Sensory Integration Disorder. It’s also known as Sensory Processing Disorder. It’s a relatively new diagnosis, compared to, say, TB or Pleurisy, but I suspect people have been suffering with it for generations. It’s complicated in that every afflicted person manifests their discomfort differently, but it’s simple enough: your nervous system has trouble with the information taken in by one or more of your senses. The confusion inspires a fight or flight response. My nephew can’t bear the smell or taste of fruit, it makes him sick, and he runs from the room. I can’t stand a light touch, it makes me want to punch you. I’m sure you know someone (or you are someone) who gets hostile at loud noises, or biting into a fig or a nut. It can be about texture or taste. It’s common among people on the Autism spectrum. Milo has it too.
The mild version: he wears only elastic waist sweat pants, crocs and t shirts without tags because everything else feels oppressive. He never registers the cold or the heat. He doesn’t recognize his own teeth chattering or the headache from sun exposure.
The extreme version: during dodgeball at recess, he gets hit and gets out. He fights first, kicking whatever or whoever is closest, then he flees. He runs out of his shoes and takes off out of the school playground and up the path to a nearby public park. This sets off a chain reaction among the playground monitors which results in the school Principal and a police officer scurrying to the park. They find Milo on top of a large play structure. He’s barefoot and screaming about the injustice of dodgeball. The moms and babysitters with toddlers have retreated to the other side of the playground fence. They stare. Milo’s classmates are back at school, hushed and baffled while their teachers and other staff pace, waiting for news.
In what seems like an innocent recess instant, Milo has brought the action of an entire elementary school and a city park to a screeching halt. He simply cannot tolerate an object flying through the air and hitting him. In that moment when everyone else’s life is hostage to his, he is still the person in the most amount of pain. And it will take time and patience for him to calm down, climb down and resume the school day.
This is exhausting. For everyone. And it’s absolute murder on his reputation, something he knows and feels but won’t articulate until he is in bed that night. Yet, even then, he won’t burrow into me seeking comfort, he will flatten himself against the wall, preferring its coolness than my warm touch and he’ll cry and ask, rhetorically, “why am I so hard to like?”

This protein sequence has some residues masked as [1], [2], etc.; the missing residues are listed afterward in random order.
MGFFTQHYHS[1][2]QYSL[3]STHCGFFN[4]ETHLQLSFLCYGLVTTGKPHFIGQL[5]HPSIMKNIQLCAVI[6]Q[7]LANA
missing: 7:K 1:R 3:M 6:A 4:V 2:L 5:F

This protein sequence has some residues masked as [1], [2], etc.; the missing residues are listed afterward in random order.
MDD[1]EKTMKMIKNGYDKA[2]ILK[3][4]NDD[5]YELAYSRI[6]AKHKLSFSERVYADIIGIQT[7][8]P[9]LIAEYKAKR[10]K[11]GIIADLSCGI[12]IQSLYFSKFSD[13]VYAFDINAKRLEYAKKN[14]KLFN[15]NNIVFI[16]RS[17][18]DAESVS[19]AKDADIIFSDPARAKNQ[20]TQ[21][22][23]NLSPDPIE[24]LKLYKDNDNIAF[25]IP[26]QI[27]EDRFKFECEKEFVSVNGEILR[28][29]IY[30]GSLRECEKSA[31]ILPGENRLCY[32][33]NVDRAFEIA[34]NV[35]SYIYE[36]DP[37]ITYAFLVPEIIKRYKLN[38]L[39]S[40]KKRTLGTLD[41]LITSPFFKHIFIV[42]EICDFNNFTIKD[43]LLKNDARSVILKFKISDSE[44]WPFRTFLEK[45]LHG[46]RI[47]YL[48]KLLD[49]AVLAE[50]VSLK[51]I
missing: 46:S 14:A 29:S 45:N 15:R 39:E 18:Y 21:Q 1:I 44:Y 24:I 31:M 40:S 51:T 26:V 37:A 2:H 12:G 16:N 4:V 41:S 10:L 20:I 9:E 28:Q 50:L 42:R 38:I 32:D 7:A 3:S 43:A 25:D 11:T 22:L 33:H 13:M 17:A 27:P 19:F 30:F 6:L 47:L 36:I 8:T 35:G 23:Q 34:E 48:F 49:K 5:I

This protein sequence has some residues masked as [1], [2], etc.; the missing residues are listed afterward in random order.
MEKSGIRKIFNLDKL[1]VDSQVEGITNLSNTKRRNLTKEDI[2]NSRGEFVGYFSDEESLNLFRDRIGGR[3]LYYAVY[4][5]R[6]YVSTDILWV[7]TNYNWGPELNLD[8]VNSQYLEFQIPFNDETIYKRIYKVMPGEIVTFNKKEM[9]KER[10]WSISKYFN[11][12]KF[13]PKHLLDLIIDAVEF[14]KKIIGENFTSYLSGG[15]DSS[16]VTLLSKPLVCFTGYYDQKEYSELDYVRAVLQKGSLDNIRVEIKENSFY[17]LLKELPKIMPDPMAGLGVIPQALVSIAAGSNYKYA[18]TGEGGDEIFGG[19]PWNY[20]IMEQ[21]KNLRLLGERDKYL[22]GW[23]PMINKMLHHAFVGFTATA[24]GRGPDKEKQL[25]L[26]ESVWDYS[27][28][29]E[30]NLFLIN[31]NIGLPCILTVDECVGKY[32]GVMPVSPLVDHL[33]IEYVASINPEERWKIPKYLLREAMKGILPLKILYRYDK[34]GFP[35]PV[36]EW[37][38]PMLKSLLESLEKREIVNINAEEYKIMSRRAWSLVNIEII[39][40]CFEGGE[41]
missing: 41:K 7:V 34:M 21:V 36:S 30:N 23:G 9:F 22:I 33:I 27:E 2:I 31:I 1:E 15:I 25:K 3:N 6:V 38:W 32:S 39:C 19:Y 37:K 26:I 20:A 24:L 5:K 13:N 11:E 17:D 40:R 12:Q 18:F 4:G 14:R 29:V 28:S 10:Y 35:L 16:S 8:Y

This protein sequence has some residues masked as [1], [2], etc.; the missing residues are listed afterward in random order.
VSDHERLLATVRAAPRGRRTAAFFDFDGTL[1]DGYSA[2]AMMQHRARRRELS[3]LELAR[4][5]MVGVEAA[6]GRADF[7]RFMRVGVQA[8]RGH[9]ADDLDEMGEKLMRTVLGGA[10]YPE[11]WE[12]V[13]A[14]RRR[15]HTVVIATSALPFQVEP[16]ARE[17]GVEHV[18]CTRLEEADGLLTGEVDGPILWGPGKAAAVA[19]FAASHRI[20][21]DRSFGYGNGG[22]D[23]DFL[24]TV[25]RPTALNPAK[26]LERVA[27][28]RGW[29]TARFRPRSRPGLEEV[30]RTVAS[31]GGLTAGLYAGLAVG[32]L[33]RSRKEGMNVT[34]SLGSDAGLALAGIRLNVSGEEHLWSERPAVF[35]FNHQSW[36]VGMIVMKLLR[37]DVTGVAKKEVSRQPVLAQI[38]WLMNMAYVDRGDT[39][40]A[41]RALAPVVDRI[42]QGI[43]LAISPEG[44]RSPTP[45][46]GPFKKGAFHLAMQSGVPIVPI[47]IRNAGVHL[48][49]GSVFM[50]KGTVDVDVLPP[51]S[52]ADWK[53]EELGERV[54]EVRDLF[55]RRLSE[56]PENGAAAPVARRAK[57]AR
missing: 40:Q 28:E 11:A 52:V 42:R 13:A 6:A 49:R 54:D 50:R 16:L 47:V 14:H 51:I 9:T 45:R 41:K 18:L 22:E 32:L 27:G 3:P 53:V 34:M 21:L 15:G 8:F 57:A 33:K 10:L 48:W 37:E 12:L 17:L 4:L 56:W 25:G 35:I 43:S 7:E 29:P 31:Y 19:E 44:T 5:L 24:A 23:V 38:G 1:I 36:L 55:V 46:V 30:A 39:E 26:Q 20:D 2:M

There’s so much cognitive dissonance for the Bipolar child. At nine Milo lacks the ability to observe his disorder apart from himself, to study it, analyze it, strategize for it, and most of all, accept it. That’s his heartbreak. Mine is watching the spectacle and knowing it costs him socially. If you can’t play foursquare because the motion of the game causes you to lose your shit on the playground who wants to be your friend? And, when you do lose your shit and become a whirling dervish of unpredictable, accidental violence, isn’t it ill advised to be your friend?
There’s help. OT. Occupational Therapy. It’s a magical combination of desensitization and nervous system stimulation. He swings while a ball is thrown at him. He hides under heavy pillows. Plastic bristles lightly brush his arm. It looks like Crossfit without the kettle bells. Or a room set up for people on LSD to enjoy with a ball pit, and a slide. Milo loves it, even when it ignites his SID and sends him screaming around the room. He goes back for more. Because that’s another characteristic of SID, seeking. Seeking the extreme version of the touch you can stand. It’s maniacal. For Milo, it makes perfect sense.
Imagine having a toddler with soy milk skin, wide, green, lashy eyes, wispy dark hair that stands on end and pudgy arms and thighs. Delicious, right? Now imagine you can’t kiss or hug or squeeze him. At the same time he compulsively slams his entire body into yours, while you’re cooking, or carrying water. He runs full speed then jumps onto your sleeping husband, landing, of course, on your husband’s crotch, a daily rude awakening. He gets right up in your face and yells. He tugs on your ear as if pulling an apple from a tree. He walks right over your naked foot without noticing.
I trained myself to sniff him. I get really close and I take a deep breath. He can stand that although he always reminds me, “no kissing.” But with OT he can stand to be sniffed. And after 3 solid years of OT he will, on occasion, slip his hand into mine, climb onto my lap, or lean into me gently.
I’ve also trained myself to get out of the way.
Milo chews incessantly. His clothes, paper, the charger chord and the headphone wires. Rocks, sticks, styrofoam. So my purse is full of gum. Duh. I can’t believe how long it took me to figure that out.
Part of my job is finding a more socially acceptable way of accommodating Milo’s craziness. (Or, what would have been called his eccentricities if he were a character in a 19th century novel.)
When I was a 12 year old Jewish girl (now I’m a 48 year old Jewish woman) with a giant nose my parents used to cut out pictures of Barbra Streisand for me to admire. It didn’t work, I had rhinoplasty at 18, but I appreciated the thought.
So we introduced Milo to punk rock. Thrashing, falling, charging, slamming. You can do it barefoot while chewing gum. For us, it worked.
Sometimes the best approach to Milo’s life is to make it one big mosh pit.
“Hey Ho, let’s Go!”